It follows that certain words become a kind of mental shorthand, small packets of letters that contain a world of images and meaning for us. These words will be used with frequency in the first draft as they are efficient. We write as fast as we can when we are in the mood, and these words are a speedy way to convey a wide range of information.

Because we use them, we can get the first draft of a story written from beginning to end before we lose the fire for it.

One code word that slips into my first draft prose is the word “got.”

It is a word that serves numerous purposes and conveys so many images. “Got” is on my global search list of “telling words.” The words in the list are signals to me, indications that a scene needs to be reworded to make it a “showing” scene.

Got:”  He got the message = comprehension. He understood.

Some other instances where we use “got” as a code word for our second draft:

  • He got the dog into the car.
  • He got the mail.
  • He got

Code words are the author’s multi-tool—a compact tool that combines several individual functions in a single unit. One word, one packet of letters serves many purposes and conveys a myriad of mental images.

Every author thinks a little differently, so your code words will be different from mine. One way to find your secret code words is to have the Read Aloud tool read each section. I find most of my inadvertent crutch words that way.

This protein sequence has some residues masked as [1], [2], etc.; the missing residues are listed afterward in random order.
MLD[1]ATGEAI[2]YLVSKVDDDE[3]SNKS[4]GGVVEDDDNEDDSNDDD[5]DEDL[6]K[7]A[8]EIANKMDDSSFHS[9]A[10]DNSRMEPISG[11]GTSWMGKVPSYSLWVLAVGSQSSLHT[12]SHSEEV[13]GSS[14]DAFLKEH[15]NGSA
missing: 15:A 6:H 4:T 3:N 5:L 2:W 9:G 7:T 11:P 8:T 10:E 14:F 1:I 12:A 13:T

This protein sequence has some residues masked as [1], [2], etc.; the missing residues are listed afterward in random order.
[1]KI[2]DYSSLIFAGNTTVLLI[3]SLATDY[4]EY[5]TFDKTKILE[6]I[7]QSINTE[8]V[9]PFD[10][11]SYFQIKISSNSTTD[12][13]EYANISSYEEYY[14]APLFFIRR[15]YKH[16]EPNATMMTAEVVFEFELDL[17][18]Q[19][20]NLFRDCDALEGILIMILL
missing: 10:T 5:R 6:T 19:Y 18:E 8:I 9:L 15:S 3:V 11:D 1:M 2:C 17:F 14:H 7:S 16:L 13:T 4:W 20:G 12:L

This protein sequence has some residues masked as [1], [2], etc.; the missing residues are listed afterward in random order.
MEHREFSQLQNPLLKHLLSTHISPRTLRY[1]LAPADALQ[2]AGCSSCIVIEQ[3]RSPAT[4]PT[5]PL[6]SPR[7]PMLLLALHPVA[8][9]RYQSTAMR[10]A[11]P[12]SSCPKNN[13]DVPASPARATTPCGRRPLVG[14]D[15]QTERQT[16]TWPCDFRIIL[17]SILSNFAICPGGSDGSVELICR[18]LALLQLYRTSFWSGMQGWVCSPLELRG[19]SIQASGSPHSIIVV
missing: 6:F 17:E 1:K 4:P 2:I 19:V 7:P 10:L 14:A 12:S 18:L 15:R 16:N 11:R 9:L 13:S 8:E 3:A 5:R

Another code word on my personal list is “felt.” Let’s go to Merriam-Webster’s Online Thesaurus:


  • endured
  • experienced
  • knew
  • saw
  • suffered
  • tasted
  • underwent,
  • witnessed

Words Related to felt:

  • regarded
  • viewed
  • accepted
  • depended
  • trusted
  • assumed
  • presumed
  • presupposed
  • surmised

It’s natural to overuse certain words without realizing it, but that is where revisions come in. Anytime I’m working on showing interactions between characters, certain words will be hauled into play over and over.

As you go along, you’ll discover that some words have very few synonyms that work.